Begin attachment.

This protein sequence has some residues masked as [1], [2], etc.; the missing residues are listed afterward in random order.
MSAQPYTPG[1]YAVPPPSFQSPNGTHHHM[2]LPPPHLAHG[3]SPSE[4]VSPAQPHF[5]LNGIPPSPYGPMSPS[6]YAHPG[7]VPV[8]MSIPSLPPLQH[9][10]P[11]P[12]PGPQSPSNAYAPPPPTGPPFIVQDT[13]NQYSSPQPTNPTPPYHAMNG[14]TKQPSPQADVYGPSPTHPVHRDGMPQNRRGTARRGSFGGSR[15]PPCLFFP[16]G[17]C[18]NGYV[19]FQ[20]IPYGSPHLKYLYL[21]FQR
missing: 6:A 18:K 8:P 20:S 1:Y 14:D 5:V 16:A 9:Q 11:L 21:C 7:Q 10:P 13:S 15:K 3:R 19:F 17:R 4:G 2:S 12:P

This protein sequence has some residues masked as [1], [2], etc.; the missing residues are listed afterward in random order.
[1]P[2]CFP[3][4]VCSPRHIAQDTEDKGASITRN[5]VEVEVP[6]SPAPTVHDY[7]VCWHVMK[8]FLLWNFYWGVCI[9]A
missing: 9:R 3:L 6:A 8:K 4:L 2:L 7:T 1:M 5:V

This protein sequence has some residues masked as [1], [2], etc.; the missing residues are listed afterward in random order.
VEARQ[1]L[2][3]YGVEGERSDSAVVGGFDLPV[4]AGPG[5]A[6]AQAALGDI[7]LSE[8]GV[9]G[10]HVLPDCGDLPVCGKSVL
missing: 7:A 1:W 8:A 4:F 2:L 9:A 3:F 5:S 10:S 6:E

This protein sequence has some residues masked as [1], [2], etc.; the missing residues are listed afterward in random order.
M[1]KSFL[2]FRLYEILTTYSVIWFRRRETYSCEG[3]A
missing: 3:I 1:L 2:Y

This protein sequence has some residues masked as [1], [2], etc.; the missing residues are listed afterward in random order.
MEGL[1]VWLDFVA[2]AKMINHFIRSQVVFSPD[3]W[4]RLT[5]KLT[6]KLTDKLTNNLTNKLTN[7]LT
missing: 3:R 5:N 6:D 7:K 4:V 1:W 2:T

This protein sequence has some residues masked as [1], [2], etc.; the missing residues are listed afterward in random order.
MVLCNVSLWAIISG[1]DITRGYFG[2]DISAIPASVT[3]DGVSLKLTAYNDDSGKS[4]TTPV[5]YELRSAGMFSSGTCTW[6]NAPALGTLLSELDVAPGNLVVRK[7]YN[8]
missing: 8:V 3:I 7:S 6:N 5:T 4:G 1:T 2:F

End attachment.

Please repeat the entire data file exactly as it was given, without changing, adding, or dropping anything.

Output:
This protein sequence has some residues masked as [1], [2], etc.; the missing residues are listed afterward in random order.
MSAQPYTPG[1]YAVPPPSFQSPNGTHHHM[2]LPPPHLAHG[3]SPSE[4]VSPAQPHF[5]LNGIPPSPYGPMSPS[6]YAHPG[7]VPV[8]MSIPSLPPLQH[9][10]P[11]P[12]PGPQSPSNAYAPPPPTGPPFIVQDT[13]NQYSSPQPTNPTPPYHAMNG[14]TKQPSPQADVYGPSPTHPVHRDGMPQNRRGTARRGSFGGSR[15]PPCLFFP[16]G[17]C[18]NGYV[19]FQ[20]IPYGSPHLKYLYL[21]FQR
missing: 6:A 18:K 8:P 20:S 1:Y 14:D 5:V 16:A 9:Q 11:L 21:C 7:Q 10:P 13:S 15:K 3:R 19:F 17:R 4:G 2:S 12:P

This protein sequence has some residues masked as [1], [2], etc.; the missing residues are listed afterward in random order.
[1]P[2]CFP[3][4]VCSPRHIAQDTEDKGASITRN[5]VEVEVP[6]SPAPTVHDY[7]VCWHVMK[8]FLLWNFYWGVCI[9]A
missing: 9:R 3:L 6:A 8:K 4:L 2:L 7:T 1:M 5:V

This protein sequence has some residues masked as [1], [2], etc.; the missing residues are listed afterward in random order.
VEARQ[1]L[2][3]YGVEGERSDSAVVGGFDLPV[4]AGPG[5]A[6]AQAALGDI[7]LSE[8]GV[9]G[10]HVLPDCGDLPVCGKSVL
missing: 7:A 1:W 8:A 4:F 2:L 9:A 3:F 5:S 10:S 6:E

This protein sequence has some residues masked as [1], [2], etc.; the missing residues are listed afterward in random order.
M[1]KSFL[2]FRLYEILTTYSVIWFRRRETYSCEG[3]A
missing: 3:I 1:L 2:Y

This protein sequence has some residues masked as [1], [2], etc.; the missing residues are listed afterward in random order.
MEGL[1]VWLDFVA[2]AKMINHFIRSQVVFSPD[3]W[4]RLT[5]KLT[6]KLTDKLTNNLTNKLTN[7]LT
missing: 3:R 5:N 6:D 7:K 4:V 1:W 2:T

This protein sequence has some residues masked as [1], [2], etc.; the missing residues are listed afterward in random order.
MVLCNVSLWAIISG[1]DITRGYFG[2]DISAIPASVT[3]DGVSLKLTAYNDDSGKS[4]TTPV[5]YELRSAGMFSSGTCTW[6]NAPALGTLLSELDVAPGNLVVRK[7]YN[8]
missing: 8:V 3:I 7:S 6:N 5:T 4:G 1:T 2:F